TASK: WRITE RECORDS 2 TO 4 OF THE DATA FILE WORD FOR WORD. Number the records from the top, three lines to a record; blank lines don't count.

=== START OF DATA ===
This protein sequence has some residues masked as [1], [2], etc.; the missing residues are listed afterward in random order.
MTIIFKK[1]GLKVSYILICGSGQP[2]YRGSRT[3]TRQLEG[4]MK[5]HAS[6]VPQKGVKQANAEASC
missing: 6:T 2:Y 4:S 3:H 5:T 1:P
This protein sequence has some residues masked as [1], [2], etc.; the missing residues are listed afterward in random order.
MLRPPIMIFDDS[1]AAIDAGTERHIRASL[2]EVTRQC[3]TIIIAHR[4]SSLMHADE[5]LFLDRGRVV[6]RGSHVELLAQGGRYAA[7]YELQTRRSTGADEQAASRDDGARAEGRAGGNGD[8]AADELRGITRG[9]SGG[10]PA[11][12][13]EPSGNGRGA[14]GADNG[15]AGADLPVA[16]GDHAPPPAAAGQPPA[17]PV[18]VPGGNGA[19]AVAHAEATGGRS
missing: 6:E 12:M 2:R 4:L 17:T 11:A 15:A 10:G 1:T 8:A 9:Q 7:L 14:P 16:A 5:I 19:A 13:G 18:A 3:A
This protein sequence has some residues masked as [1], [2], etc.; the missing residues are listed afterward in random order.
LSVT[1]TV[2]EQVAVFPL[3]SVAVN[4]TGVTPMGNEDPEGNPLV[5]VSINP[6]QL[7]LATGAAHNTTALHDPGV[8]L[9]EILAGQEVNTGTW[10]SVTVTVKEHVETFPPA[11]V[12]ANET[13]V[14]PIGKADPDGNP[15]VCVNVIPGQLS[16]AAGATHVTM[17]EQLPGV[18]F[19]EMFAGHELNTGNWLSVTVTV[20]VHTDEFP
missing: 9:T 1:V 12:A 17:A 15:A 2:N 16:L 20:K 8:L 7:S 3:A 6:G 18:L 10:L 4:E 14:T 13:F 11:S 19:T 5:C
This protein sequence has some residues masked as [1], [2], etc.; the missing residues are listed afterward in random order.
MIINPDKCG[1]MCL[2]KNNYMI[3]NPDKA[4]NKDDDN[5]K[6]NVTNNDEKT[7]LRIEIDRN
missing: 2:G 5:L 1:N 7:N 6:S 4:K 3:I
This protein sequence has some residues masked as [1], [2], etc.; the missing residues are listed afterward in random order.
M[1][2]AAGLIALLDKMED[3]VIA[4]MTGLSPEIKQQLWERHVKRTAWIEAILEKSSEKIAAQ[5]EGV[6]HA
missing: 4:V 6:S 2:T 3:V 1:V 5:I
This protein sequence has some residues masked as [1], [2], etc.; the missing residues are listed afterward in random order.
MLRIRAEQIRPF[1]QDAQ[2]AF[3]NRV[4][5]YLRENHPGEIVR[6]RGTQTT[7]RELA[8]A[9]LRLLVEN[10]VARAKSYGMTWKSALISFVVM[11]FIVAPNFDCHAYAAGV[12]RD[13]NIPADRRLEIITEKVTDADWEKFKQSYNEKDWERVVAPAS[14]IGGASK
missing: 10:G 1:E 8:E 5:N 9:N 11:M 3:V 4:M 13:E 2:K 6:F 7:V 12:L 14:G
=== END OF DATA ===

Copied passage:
This protein sequence has some residues masked as [1], [2], etc.; the missing residues are listed afterward in random order.
MLRPPIMIFDDS[1]AAIDAGTERHIRASL[2]EVTRQC[3]TIIIAHR[4]SSLMHADE[5]LFLDRGRVV[6]RGSHVELLAQGGRYAA[7]YELQTRRSTGADEQAASRDDGARAEGRAGGNGD[8]AADELRGITRG[9]SGG[10]PA[11][12][13]EPSGNGRGA[14]GADNG[15]AGADLPVA[16]GDHAPPPAAAGQPPA[17]PV[18]VPGGNGA[19]AVAHAEATGGRS
missing: 6:E 12:M 2:R 4:L 17:T 11:A 15:A 10:G 1:T 8:A 9:Q 7:L 14:P 16:A 5:I 19:A 13:G 18:A 3:A
This protein sequence has some residues masked as [1], [2], etc.; the missing residues are listed afterward in random order.
LSVT[1]TV[2]EQVAVFPL[3]SVAVN[4]TGVTPMGNEDPEGNPLV[5]VSINP[6]QL[7]LATGAAHNTTALHDPGV[8]L[9]EILAGQEVNTGTW[10]SVTVTVKEHVETFPPA[11]V[12]ANET[13]V[14]PIGKADPDGNP[15]VCVNVIPGQLS[16]AAGATHVTM[17]EQLPGV[18]F[19]EMFAGHELNTGNWLSVTVTV[20]VHTDEFP
missing: 9:T 1:V 12:A 17:A 15:A 2:N 16:L 20:K 8:L 7:S 3:A 6:G 18:L 10:L 4:E 14:T 13:F 11:S 19:T 5:C
This protein sequence has some residues masked as [1], [2], etc.; the missing residues are listed afterward in random order.
MIINPDKCG[1]MCL[2]KNNYMI[3]NPDKA[4]NKDDDN[5]K[6]NVTNNDEKT[7]LRIEIDRN
missing: 2:G 5:L 1:N 7:N 6:S 4:K 3:I